AUSTIN, Texas — Texas Republicans’ push to enact a slew of new voting restrictions was stymied — at least for now — by Democrats who walked off the state House floor late Sunday night, leaving majority Republicans without the quorum they needed to approve the bill in the final hours before a midnight deadline.
Their move effectively killed Senate Bill 7 for this year’s legislative session. But it could soon be revived: Republican Gov. Greg Abbott tweeted Sunday night that he is adding “election integrity” to a list of topics lawmakers will address in a special session he plans to call.
“Legislators will be expected to have worked out the details when they arrive at the Capitol for the special session,” Abbott said.
Democrats left the chamber at about 10:45 p.m., CT, leaving Republican Speaker Dade Phelan to concede that the House did not have the 100 members necessary for a quorum and to adjourn the House for the night.
Republicans in Texas had sought to join Florida, Georgia and other GOP-controlled states that have seized on former President Donald Trump’s lies about the 2020 election and adopted new restrictions that will make it harder for some of their residents to vote.
It’s not yet clear when Abbott will call the special session. It’s also not clear whether Republicans will enter the special session set on approving SB 7 as it’s currently drafted or will seek to make further changes.
A source tells CNN that Rep. Chris Turner, the House Democratic Caucus chair, sent a text message to all of its members at 10:35 p.m., local time, that read, “Take your key and leave the chamber discretely. Do not go to the gallery. Leave the building.”
Democrats’ decision to leave the House floor and block the bill’s passage came after hours of contentious debate — including Republicans refusing to take questions from Democrats about what the bill would do.
“We used all the tools in our toolbox to fight this bill, and tonight we pulled out that last one,” said Rep. Nicole Collier, who chairs the Texas Legislative Black Caucus, during a midnight news conference at a church in East Austin. “We are no longer going to stand and let them continue to push measures that disenfranchise our voters.”
Collier compared SB 7 to poll taxes and other laws that have historically made it more difficult for Black and Latino people to vote.
“There’s no widespread voter fraud. And so for them to mislead all of Texas into believing that there’s an issue — we’re going to call them out for that,” Collier said. “We may have won the war tonight, but the battle is not over.”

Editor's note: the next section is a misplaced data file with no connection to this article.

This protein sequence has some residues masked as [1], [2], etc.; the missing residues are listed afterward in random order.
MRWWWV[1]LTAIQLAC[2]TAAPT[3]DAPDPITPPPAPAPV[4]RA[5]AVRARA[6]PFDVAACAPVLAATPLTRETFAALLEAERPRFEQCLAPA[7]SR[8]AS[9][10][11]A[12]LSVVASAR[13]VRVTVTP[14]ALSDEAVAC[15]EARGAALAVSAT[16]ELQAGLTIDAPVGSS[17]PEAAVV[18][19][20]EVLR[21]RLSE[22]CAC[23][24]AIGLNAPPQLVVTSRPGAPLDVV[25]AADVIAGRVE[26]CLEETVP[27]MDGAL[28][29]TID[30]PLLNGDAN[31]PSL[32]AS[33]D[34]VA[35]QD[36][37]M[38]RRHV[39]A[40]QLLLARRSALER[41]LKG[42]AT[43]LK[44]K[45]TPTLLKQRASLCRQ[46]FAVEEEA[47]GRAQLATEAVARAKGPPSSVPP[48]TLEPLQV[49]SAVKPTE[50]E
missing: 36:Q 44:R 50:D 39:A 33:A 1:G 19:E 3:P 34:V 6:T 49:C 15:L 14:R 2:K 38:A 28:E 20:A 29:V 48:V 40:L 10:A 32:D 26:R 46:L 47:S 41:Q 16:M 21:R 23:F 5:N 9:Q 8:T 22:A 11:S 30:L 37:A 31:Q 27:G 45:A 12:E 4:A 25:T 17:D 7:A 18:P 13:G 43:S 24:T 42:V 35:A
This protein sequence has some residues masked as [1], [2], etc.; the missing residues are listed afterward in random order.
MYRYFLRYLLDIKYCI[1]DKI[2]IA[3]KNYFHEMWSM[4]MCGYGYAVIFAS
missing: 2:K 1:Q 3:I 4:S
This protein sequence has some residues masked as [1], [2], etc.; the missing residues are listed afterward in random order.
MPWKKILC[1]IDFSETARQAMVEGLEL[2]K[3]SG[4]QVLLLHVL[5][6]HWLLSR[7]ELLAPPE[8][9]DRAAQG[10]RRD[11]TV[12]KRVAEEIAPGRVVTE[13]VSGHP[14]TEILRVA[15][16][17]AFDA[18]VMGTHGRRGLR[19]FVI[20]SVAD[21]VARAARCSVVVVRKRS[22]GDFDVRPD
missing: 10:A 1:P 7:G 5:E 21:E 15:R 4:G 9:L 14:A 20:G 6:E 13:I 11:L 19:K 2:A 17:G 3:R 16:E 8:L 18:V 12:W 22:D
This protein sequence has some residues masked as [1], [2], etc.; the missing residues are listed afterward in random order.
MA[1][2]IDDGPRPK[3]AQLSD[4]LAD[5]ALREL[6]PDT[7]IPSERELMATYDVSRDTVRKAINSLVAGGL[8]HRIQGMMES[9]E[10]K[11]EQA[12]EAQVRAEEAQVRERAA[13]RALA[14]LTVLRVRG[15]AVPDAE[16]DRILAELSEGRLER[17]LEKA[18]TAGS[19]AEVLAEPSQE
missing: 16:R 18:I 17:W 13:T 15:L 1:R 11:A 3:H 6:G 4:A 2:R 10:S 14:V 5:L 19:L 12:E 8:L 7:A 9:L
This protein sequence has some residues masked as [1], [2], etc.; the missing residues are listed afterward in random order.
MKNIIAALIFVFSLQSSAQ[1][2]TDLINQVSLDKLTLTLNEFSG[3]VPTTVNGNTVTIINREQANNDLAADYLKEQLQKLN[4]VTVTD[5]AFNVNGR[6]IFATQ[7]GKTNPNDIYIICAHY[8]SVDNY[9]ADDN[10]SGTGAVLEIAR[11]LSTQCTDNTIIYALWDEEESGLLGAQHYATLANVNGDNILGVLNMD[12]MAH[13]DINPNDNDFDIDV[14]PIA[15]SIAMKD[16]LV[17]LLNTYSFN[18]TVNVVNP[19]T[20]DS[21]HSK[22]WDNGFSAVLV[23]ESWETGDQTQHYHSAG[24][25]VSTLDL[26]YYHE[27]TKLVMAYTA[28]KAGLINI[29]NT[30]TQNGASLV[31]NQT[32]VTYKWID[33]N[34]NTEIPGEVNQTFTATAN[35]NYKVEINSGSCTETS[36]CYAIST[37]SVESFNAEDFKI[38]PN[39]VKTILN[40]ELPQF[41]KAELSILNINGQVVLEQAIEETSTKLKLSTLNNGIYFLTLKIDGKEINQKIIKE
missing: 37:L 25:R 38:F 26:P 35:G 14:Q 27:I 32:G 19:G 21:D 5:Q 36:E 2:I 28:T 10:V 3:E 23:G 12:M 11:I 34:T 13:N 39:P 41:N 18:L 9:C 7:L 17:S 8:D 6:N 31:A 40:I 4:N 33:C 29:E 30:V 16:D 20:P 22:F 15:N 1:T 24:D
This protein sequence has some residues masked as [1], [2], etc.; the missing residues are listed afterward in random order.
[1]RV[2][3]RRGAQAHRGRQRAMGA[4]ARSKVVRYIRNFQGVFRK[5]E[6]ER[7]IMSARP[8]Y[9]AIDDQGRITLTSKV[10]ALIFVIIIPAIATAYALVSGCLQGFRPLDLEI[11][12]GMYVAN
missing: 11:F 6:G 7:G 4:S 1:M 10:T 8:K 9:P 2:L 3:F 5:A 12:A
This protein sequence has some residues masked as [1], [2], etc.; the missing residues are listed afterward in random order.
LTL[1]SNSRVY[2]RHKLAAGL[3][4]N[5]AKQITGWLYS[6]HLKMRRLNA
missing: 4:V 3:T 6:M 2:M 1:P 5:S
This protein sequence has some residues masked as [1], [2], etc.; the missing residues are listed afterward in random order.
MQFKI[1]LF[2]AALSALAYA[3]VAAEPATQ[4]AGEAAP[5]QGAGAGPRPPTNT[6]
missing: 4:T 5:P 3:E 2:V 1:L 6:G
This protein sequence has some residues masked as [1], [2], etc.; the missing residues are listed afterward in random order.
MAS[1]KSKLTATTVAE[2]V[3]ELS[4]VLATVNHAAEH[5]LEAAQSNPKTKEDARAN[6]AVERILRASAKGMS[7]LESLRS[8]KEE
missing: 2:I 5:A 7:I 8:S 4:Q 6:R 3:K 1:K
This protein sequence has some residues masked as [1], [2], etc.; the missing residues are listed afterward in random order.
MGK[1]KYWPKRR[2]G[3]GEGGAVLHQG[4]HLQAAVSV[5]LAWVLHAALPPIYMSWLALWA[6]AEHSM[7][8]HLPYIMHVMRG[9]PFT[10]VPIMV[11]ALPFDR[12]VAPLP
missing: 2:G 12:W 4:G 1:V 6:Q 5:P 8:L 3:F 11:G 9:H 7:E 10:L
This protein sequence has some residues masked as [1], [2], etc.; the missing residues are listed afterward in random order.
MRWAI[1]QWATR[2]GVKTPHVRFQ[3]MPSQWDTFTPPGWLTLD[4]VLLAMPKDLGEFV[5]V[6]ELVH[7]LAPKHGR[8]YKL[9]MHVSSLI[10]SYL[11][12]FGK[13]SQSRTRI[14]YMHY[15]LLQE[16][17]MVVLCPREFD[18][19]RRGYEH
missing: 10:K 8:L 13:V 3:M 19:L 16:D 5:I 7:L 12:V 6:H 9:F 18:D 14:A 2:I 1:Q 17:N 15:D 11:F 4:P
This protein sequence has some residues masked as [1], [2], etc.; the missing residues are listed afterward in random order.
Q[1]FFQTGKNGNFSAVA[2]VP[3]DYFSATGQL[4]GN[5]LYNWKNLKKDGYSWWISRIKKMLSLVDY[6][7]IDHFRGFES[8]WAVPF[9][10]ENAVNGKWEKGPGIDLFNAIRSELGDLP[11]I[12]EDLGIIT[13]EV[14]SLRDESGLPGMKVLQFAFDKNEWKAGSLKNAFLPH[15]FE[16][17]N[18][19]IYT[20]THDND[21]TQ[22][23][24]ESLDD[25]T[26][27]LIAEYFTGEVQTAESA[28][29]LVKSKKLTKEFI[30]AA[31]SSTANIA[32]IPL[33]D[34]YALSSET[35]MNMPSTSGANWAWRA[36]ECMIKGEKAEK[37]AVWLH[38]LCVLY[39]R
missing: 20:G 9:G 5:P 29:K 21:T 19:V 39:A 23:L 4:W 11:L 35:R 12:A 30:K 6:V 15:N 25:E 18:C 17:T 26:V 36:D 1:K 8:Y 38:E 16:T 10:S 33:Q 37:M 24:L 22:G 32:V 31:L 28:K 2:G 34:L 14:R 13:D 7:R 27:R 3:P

Texas House Republicans said Democrats “chose to vacate their Constitutional responsibility and leave millions of Texans without resolutions on key issues,” in a tweet posted shortly after the House adjourned.
Rep. Trey Martinez Fischer lambasted Abbott for failing to call special sessions in the past over Hurricane Harvey, mass shootings in the state, or the coronavirus pandemic, and said the governor’s willingness to call one to impose new voting restrictions was purely about his own political ambitions.
“We will not participate in our own demise,” Martinez Fischer said. “You may have the votes on the floor, but we’re all equal in federal court.”
Immediately after Democrats broke the House’s quorum Sunday night, progressive groups celebrated the victory — even though it may only be temporary.
“One of the ugliest anti-voter bills in the country died today in the 2021 Texas Legislature. Democratic lawmakers broke quorum in a courageous move that shows just how hard Texans are willing to fight to protect their constitutional right to vote,” said Sarah Labowitz, policy and advocacy director of the ACLU of Texas.
What was in the bill?
The measure would have made mail-in voting more difficult by requiring voters to supply more information, prohibiting local elections officials from sending out absentee ballot applications to anyone who has not requested one or from working with get-out-the-vote groups that are encouraging Texans to vote by mail.
It would have prohibited the after-hours and drive-through options that voting rights advocates said helped Black and Latino voters in the Houston area cast their ballots in the 2020 election.
It would have required all weekday early voting to take place between 6 a.m. and 9 p.m. — prohibiting Houston from again offering a 24-hour early voting opportunity. And it would have barred early voting on Sundays before 1 p.m., which effectively limits the “souls to the polls” after-church get-out-the-vote efforts that are popular among Black churches.
SB 7 would also have made it easier to overturn an election, allowing courts to throw out results if enough ballots were cast illegally that it could have made a difference — rather than proving that fraud actually altered the outcome of a race.
The bill would also have imposed $1,000-a-day fines on local election officials who do not follow prescribed procedures to update their voter rolls, and criminal penalties on election workers who obstruct poll-watchers. Those partisan poll-watchers would have seen their power expanded, allowing them to be “near enough to see and hear” election activity. The bill did, however, mandate that the poll watchers take an oath promising not to harass or disrupt voters or the voting process.
Democrats’ rare move evoked memories of 2003, when the party’s Texas House members fled to Oklahoma to block the legislature from adopting new congressional district lines — preventing state troopers from dragging them back into the Capitol to vote.
President Joe Biden on Saturday afternoon condemned the Texas measure, calling it “wrong and un-American” and saying it is “part of an assault on democracy that we’ve seen far too often this year — and often disproportionately targeting Black and Brown Americans.”
This story has been updated with comment from Texas House Democrats and House Republicans.
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